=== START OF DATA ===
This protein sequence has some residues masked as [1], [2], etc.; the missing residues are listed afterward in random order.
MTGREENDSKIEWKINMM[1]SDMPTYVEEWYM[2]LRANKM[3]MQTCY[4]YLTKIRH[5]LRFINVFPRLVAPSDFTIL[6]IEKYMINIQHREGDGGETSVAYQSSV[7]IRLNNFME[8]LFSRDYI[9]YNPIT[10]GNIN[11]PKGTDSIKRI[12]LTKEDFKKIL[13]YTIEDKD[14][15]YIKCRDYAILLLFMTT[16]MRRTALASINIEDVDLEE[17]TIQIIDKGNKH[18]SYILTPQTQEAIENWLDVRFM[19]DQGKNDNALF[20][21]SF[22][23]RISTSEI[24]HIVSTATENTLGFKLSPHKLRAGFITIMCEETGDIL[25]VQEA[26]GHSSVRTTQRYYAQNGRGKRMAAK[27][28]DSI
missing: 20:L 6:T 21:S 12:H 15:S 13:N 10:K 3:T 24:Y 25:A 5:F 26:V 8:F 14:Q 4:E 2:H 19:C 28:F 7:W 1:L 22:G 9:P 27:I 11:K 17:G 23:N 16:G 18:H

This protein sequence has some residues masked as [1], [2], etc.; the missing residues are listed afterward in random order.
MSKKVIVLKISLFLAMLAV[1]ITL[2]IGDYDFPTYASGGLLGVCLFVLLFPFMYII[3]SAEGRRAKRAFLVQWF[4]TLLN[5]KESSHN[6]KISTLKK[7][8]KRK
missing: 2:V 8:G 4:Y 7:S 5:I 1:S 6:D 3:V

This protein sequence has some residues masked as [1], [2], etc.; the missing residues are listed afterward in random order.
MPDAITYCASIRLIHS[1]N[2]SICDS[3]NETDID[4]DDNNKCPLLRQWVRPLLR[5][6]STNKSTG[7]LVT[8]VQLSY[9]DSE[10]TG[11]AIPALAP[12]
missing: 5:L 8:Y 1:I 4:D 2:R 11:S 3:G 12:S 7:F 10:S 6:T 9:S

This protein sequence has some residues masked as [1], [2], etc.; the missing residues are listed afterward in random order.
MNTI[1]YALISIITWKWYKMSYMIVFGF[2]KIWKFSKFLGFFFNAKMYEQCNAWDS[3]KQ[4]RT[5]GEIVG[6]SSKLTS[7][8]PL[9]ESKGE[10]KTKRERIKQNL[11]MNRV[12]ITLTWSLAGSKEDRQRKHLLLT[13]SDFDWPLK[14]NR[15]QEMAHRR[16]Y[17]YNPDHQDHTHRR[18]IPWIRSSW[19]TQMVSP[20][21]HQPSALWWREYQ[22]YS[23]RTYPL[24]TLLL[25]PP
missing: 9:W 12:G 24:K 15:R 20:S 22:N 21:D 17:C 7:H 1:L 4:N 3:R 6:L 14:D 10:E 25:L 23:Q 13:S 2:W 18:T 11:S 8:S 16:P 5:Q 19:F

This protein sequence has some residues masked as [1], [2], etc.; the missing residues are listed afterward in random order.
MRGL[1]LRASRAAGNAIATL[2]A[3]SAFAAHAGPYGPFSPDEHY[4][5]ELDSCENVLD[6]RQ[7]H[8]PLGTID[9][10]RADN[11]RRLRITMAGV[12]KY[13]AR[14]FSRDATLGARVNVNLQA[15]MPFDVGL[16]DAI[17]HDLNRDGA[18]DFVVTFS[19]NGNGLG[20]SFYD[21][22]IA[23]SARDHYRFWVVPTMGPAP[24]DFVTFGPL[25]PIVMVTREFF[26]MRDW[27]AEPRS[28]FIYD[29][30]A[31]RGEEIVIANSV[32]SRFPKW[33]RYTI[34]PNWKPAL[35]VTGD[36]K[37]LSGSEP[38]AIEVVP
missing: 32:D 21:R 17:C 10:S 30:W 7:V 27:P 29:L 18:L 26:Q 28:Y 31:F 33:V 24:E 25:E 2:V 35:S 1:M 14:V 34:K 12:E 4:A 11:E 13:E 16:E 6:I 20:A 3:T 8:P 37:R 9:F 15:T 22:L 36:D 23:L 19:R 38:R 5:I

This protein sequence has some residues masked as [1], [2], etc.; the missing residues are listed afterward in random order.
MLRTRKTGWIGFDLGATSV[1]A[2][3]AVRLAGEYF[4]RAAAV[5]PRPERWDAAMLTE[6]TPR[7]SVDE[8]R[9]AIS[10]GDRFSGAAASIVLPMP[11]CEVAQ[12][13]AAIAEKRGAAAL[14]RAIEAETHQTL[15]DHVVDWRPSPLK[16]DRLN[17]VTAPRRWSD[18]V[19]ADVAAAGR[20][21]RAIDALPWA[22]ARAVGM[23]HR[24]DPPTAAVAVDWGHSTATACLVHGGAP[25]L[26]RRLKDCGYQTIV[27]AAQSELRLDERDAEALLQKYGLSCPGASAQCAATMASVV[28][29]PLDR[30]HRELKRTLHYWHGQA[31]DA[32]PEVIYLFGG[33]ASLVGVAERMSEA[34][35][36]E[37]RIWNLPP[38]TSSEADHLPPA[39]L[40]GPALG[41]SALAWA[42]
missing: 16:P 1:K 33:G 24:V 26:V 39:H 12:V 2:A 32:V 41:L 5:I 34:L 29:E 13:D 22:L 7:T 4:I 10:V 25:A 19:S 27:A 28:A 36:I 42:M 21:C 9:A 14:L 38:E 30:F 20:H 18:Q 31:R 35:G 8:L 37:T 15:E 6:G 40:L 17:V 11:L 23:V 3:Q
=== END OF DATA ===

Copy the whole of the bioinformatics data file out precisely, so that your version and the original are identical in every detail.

This protein sequence has some residues masked as [1], [2], etc.; the missing residues are listed afterward in random order.
MTGREENDSKIEWKINMM[1]SDMPTYVEEWYM[2]LRANKM[3]MQTCY[4]YLTKIRH[5]LRFINVFPRLVAPSDFTIL[6]IEKYMINIQHREGDGGETSVAYQSSV[7]IRLNNFME[8]LFSRDYI[9]YNPIT[10]GNIN[11]PKGTDSIKRI[12]LTKEDFKKIL[13]YTIEDKD[14][15]YIKCRDYAILLLFMTT[16]MRRTALASINIEDVDLEE[17]TIQIIDKGNKH[18]SYILTPQTQEAIENWLDVRFM[19]DQGKNDNALF[20][21]SF[22][23]RISTSEI[24]HIVSTATENTLGFKLSPHKLRAGFITIMCEETGDIL[25]VQEA[26]GHSSVRTTQRYYAQNGRGKRMAAK[27][28]DSI
missing: 20:L 6:T 21:S 12:H 15:S 13:N 10:K 3:T 24:Y 25:A 5:F 26:V 8:F 14:Q 4:E 2:H 19:C 28:F 7:W 1:L 22:G 9:P 27:I 11:K 17:G 23:N 16:G 18:H

This protein sequence has some residues masked as [1], [2], etc.; the missing residues are listed afterward in random order.
MSKKVIVLKISLFLAMLAV[1]ITL[2]IGDYDFPTYASGGLLGVCLFVLLFPFMYII[3]SAEGRRAKRAFLVQWF[4]TLLN[5]KESSHN[6]KISTLKK[7][8]KRK
missing: 2:V 8:G 4:Y 7:S 5:I 1:S 6:D 3:V

This protein sequence has some residues masked as [1], [2], etc.; the missing residues are listed afterward in random order.
MPDAITYCASIRLIHS[1]N[2]SICDS[3]NETDID[4]DDNNKCPLLRQWVRPLLR[5][6]STNKSTG[7]LVT[8]VQLSY[9]DSE[10]TG[11]AIPALAP[12]
missing: 5:L 8:Y 1:I 4:D 2:R 11:S 3:G 12:S 7:F 10:S 6:T 9:S

This protein sequence has some residues masked as [1], [2], etc.; the missing residues are listed afterward in random order.
MNTI[1]YALISIITWKWYKMSYMIVFGF[2]KIWKFSKFLGFFFNAKMYEQCNAWDS[3]KQ[4]RT[5]GEIVG[6]SSKLTS[7][8]PL[9]ESKGE[10]KTKRERIKQNL[11]MNRV[12]ITLTWSLAGSKEDRQRKHLLLT[13]SDFDWPLK[14]NR[15]QEMAHRR[16]Y[17]YNPDHQDHTHRR[18]IPWIRSSW[19]TQMVSP[20][21]HQPSALWWREYQ[22]YS[23]RTYPL[24]TLLL[25]PP
missing: 9:W 12:G 24:K 15:R 20:S 22:N 21:D 17:C 7:H 1:L 4:N 3:R 6:L 14:D 10:E 25:L 23:Q 13:S 2:W 18:T 11:S 8:S 16:P 5:Q 19:F

This protein sequence has some residues masked as [1], [2], etc.; the missing residues are listed afterward in random order.
MRGL[1]LRASRAAGNAIATL[2]A[3]SAFAAHAGPYGPFSPDEHY[4][5]ELDSCENVLD[6]RQ[7]H[8]PLGTID[9][10]RADN[11]RRLRITMAGV[12]KY[13]AR[14]FSRDATLGARVNVNLQA[15]MPFDVGL[16]DAI[17]HDLNRDGA[18]DFVVTFS[19]NGNGLG[20]SFYD[21][22]IA[23]SARDHYRFWVVPTMGPAP[24]DFVTFGPL[25]PIVMVTREFF[26]MRDW[27]AEPRS[28]FIYD[29][30]A[31]RGEEIVIANSV[32]SRFPKW[33]RYTI[34]PNWKPAL[35]VTGD[36]K[37]LSGSEP[38]AIEVVP
missing: 32:D 21:R 17:C 10:S 30:W 7:V 27:P 29:L 18:L 26:Q 28:Y 31:F 33:V 24:E 25:E 2:V 35:S 1:M 14:V 34:K 12:E 4:A 11:E 13:E 16:E 6:I 20:A 3:T 8:P 37:R 9:F 15:T 22:L 36:D 23:L 19:R 38:R 5:I

This protein sequence has some residues masked as [1], [2], etc.; the missing residues are listed afterward in random order.
MLRTRKTGWIGFDLGATSV[1]A[2][3]AVRLAGEYF[4]RAAAV[5]PRPERWDAAMLTE[6]TPR[7]SVDE[8]R[9]AIS[10]GDRFSGAAASIVLPMP[11]CEVAQ[12][13]AAIAEKRGAAAL[14]RAIEAETHQTL[15]DHVVDWRPSPLK[16]DRLN[17]VTAPRRWSD[18]V[19]ADVAAAGR[20][21]RAIDALPWA[22]ARAVGM[23]HR[24]DPPTAAVAVDWGHSTATACLVHGGAP[25]L[26]RRLKDCGYQTIV[27]AAQSELRLDERDAEALLQKYGLSCPGASAQCAATMASVV[28][29]PLDR[30]HRELKRTLHYWHGQA[31]DA[32]PEVIYLFGG[33]ASLVGVAERMSEA[34][35][36]E[37]RIWNLPP[38]TSSEADHLPPA[39]L[40]GPALG[41]SALAWA[42]
missing: 16:P 1:K 33:G 24:V 26:V 39:H 12:V 2:A 32:V 41:L 5:I 34:L 29:E 13:D 22:L 7:T 4:I 10:V 25:A 19:S 27:A 28:A 36:I 42:M 21:C 9:A 14:L 38:E 30:F 20:H 18:Q 31:R 35:G 8:L 37:T 15:E 6:G 40:L 17:V 11:L 23:V 3:Q